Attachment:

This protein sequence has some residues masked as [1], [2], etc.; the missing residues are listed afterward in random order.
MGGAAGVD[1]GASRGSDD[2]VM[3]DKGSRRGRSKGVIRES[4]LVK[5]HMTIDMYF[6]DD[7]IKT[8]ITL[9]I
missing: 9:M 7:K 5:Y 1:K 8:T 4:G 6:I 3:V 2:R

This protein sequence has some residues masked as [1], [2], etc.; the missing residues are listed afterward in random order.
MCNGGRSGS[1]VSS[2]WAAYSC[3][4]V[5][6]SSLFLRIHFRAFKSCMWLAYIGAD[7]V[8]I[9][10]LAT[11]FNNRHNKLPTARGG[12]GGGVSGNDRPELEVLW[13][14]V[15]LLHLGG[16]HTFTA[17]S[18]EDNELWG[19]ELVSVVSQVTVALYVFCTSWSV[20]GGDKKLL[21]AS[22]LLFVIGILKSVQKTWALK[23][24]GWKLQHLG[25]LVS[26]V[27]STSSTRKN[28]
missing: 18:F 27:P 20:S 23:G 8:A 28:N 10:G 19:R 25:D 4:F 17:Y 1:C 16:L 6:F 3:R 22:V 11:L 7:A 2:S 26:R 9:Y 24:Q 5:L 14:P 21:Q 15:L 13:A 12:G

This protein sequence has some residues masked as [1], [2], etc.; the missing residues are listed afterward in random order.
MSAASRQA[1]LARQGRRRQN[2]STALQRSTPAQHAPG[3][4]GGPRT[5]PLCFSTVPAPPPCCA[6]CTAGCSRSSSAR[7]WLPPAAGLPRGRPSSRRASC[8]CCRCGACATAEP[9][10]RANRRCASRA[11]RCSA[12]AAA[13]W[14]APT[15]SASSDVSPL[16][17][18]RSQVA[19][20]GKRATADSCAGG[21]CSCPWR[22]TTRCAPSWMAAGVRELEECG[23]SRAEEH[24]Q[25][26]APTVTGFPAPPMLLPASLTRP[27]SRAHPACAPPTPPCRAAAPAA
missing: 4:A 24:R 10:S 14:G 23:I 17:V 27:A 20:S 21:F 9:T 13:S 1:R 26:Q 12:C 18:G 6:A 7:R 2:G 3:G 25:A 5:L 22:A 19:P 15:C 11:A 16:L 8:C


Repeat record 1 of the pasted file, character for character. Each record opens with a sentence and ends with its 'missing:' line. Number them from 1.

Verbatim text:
This protein sequence has some residues masked as [1], [2], etc.; the missing residues are listed afterward in random order.
MGGAAGVD[1]GASRGSDD[2]VM[3]DKGSRRGRSKGVIRES[4]LVK[5]HMTIDMYF[6]DD[7]IKT[8]ITL[9]I
missing: 9:M 7:K 5:Y 1:K 8:T 4:G 6:I 3:V 2:R